I am currently working on this project with another NUM controller on it. There is more to the machine than just the PC. The way NUM systems are set up, there is a PC card that is placed inside the PLC rack. This card communicates directly with the NUM PLC. The front end that the operator performs his functions on is just a glorified display that is connected to the PC card.

NUM can help upgrade this system, but part of the problem is their systems were designed with the OEM in mind. So they allow the OEM to really customize the setup, software, etc. Homag was allowed to create their own custom interface, etc. This is something NUM has no control over and cannot handle. They would refer you to Homag for upgrading.

In regard to the hard drive on the NUM, you can run into issues, as it may not handle a larger size hard drive. You would have to install the same type of hard drive, which is hard to locate. Most computers can handle any hard drive you put in them. But a NUM is different and has limitations to make it more stable.

One option NUM can do, is to place a graphics card in the rack. Then you can connect a monitor and keyboard to the system. This would work great and you can send programs over a DNC link. This is how the system currently functions with their built in PC card. But it is all done in the background. The downside to this graphics card is that you lose all the custom Homag Software that is your current interface. You would be dealing with the direct NUM software which would be harder to use and more like dealing with a Fanuc controller. I have unfortunately gotten very familiar with this. In the long run, it is usually easier to purchase a machine. To upgrade one of these can be very costly. Some companies do it and it is worth it. But there is a higher up front cost that would save you money in the long run.

From contributor M
I am running a year 2000 Rover 27 with a Windows 95 front end. I keep the front end PC virgin. There is no software loaded on the PC that was not originally installed by Biesse.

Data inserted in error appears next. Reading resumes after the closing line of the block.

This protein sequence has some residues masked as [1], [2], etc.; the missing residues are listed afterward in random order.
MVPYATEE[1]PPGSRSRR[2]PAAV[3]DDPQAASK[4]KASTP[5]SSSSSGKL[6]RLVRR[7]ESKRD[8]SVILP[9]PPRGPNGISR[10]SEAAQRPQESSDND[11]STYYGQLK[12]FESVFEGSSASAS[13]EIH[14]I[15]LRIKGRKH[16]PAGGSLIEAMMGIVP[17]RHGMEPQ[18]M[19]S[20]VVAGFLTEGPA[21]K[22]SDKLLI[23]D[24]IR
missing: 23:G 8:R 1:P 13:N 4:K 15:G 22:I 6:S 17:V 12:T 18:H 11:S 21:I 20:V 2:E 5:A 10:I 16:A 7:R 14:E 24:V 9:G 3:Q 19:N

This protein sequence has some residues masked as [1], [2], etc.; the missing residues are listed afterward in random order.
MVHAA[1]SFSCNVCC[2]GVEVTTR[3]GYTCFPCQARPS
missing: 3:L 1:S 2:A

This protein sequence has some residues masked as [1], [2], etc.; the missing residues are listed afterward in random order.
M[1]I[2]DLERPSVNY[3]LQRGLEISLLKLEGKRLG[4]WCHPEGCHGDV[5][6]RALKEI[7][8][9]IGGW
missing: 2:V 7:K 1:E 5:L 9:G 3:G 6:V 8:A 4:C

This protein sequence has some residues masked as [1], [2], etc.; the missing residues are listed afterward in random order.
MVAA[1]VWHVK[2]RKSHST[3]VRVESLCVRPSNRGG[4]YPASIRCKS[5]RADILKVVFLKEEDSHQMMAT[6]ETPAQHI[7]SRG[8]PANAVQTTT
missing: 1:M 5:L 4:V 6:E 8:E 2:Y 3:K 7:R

I briefly considered changing to an XP machine. But the reality is the machine will not function any different. Still the same software and controls. Plus I received the same advice you are getting here, and from Biesse.

From contributor C:
I would truly take the money and put into the software in the office and get it to post to that machine. Like Cabinet Vision and get advice from contributor J and see if you can turn it into a flat table. It's only 31 " deep? But cutting out three ends, dadoing, drilling is so fast. Once the file hits the Weeke, it's just load the panel and press go. I know it would require a little work and a pump, but it is pretty liberating.

I operated for 7 years off our Rover controller (after all the parts were cut to size), and it was and is so much faster that our old methods.

From contributor A:
Industrial PC - we paid about $1,500 for win7 with wireless ethernet.

The comments below were added after this Forum discussion was archived as a Knowledge Base article (add your comment).

Comment from contributor X:
It is not hard at all to change controls on old CNC machines. In fact they are the easiest and the best to do it on because new machines are not built as solid as they were in the 90's.

I have done a handful of these conversions using linuxCNC. They always end up better than before and running nice. Very accurate and easy to operate. I have even done a Large Biesse woodworking machine with 43 spindles, vacuum pods zones and all. The best part is none of the upgrades I did cost more than 1,000.00 in parts. So if you have never done one, don't comment on what you don't know. Yes it is work, but not hard unless you make it.